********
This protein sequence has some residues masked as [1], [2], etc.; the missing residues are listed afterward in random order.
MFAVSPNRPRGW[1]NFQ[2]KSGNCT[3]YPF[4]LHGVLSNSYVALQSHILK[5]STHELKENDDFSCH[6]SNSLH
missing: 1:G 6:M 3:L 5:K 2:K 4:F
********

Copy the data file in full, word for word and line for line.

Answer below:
This protein sequence has some residues masked as [1], [2], etc.; the missing residues are listed afterward in random order.
MFAVSPNRPRGW[1]NFQ[2]KSGNCT[3]YPF[4]LHGVLSNSYVALQSHILK[5]STHELKENDDFSCH[6]SNSLH
missing: 1:G 6:M 3:L 5:K 2:K 4:F